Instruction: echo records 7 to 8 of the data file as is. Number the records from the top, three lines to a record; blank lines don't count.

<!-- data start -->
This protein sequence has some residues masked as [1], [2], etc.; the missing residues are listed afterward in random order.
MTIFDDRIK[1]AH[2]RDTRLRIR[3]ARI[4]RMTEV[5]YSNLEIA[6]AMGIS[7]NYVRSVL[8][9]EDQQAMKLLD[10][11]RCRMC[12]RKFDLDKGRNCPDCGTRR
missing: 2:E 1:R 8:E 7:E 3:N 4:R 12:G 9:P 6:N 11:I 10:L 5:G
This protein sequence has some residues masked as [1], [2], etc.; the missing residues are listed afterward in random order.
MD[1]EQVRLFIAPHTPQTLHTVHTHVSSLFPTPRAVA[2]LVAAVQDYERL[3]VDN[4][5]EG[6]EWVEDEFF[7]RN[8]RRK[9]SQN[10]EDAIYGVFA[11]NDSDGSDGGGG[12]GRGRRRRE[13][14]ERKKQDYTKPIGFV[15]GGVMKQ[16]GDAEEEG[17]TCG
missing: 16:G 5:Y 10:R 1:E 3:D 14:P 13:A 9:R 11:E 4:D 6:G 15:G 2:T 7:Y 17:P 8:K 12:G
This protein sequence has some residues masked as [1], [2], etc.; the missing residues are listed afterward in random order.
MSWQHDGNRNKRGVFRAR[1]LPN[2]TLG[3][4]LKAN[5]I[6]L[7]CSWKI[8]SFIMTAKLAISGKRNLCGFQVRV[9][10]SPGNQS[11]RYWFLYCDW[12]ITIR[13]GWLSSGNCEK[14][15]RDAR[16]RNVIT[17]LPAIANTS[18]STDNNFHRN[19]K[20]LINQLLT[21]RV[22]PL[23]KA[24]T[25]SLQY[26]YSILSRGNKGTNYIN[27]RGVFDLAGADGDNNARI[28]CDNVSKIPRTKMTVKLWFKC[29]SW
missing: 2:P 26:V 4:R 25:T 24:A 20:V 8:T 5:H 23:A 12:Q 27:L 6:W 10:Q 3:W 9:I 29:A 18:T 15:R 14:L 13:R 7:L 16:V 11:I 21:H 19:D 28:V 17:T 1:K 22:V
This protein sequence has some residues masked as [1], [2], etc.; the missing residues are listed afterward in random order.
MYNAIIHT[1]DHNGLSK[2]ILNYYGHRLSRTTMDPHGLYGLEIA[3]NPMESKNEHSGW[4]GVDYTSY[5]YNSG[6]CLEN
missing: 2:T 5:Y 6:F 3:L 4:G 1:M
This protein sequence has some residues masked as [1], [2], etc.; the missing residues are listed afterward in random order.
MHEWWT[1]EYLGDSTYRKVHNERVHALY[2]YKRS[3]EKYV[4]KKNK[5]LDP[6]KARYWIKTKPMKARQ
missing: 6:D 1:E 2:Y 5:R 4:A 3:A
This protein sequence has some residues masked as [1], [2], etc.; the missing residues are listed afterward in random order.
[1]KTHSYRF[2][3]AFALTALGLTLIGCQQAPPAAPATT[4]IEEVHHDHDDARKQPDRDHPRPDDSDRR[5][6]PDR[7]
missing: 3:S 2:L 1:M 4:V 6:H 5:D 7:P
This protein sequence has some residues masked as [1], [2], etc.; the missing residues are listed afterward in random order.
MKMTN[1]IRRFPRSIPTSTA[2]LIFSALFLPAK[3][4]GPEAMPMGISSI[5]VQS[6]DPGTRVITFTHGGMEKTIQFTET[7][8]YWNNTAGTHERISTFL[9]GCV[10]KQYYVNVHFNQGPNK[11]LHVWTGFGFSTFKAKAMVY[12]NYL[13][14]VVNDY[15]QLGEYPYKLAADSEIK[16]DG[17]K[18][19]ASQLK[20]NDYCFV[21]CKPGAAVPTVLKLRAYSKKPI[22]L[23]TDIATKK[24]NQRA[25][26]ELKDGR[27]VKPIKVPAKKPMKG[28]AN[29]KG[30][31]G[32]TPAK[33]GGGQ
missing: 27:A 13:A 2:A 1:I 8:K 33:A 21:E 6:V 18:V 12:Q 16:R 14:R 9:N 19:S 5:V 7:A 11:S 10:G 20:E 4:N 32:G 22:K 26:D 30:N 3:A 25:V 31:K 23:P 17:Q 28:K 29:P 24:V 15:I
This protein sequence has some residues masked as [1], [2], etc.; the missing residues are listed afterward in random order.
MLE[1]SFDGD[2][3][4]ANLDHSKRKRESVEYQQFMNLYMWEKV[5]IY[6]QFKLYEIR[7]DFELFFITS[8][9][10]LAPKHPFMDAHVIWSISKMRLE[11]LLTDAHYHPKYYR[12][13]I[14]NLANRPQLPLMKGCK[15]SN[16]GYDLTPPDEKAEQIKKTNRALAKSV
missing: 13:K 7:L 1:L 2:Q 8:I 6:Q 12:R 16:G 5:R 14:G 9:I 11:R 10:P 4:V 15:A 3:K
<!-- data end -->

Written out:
This protein sequence has some residues masked as [1], [2], etc.; the missing residues are listed afterward in random order.
MKMTN[1]IRRFPRSIPTSTA[2]LIFSALFLPAK[3][4]GPEAMPMGISSI[5]VQS[6]DPGTRVITFTHGGMEKTIQFTET[7][8]YWNNTAGTHERISTFL[9]GCV[10]KQYYVNVHFNQGPNK[11]LHVWTGFGFSTFKAKAMVY[12]NYL[13][14]VVNDY[15]QLGEYPYKLAADSEIK[16]DG[17]K[18][19]ASQLK[20]NDYCFV[21]CKPGAAVPTVLKLRAYSKKPI[22]L[23]TDIATKK[24]NQRA[25][26]ELKDGR[27]VKPIKVPAKKPMKG[28]AN[29]KG[30][31]G[32]TPAK[33]GGGQ
missing: 27:A 13:A 2:A 1:I 8:K 33:A 21:E 6:V 18:V 12:Q 16:R 14:R 9:N 19:S 5:V 7:A 11:S 10:G 20:E 4:N 32:G 22:K 26:D 30:N 3:A 25:V 31:K 23:P 17:Q 28:K 29:P 24:V 15:I
This protein sequence has some residues masked as [1], [2], etc.; the missing residues are listed afterward in random order.
MLE[1]SFDGD[2][3][4]ANLDHSKRKRESVEYQQFMNLYMWEKV[5]IY[6]QFKLYEIR[7]DFELFFITS[8][9][10]LAPKHPFMDAHVIWSISKMRLE[11]LLTDAHYHPKYYR[12][13]I[14]NLANRPQLPLMKGCK[15]SN[16]GYDLTPPDEKAEQIKKTNRALAKSV
missing: 13:K 7:L 1:L 2:Q 8:I 6:Q 12:R 16:G 5:R 14:G 9:I 11:R 10:P 4:V 15:A 3:K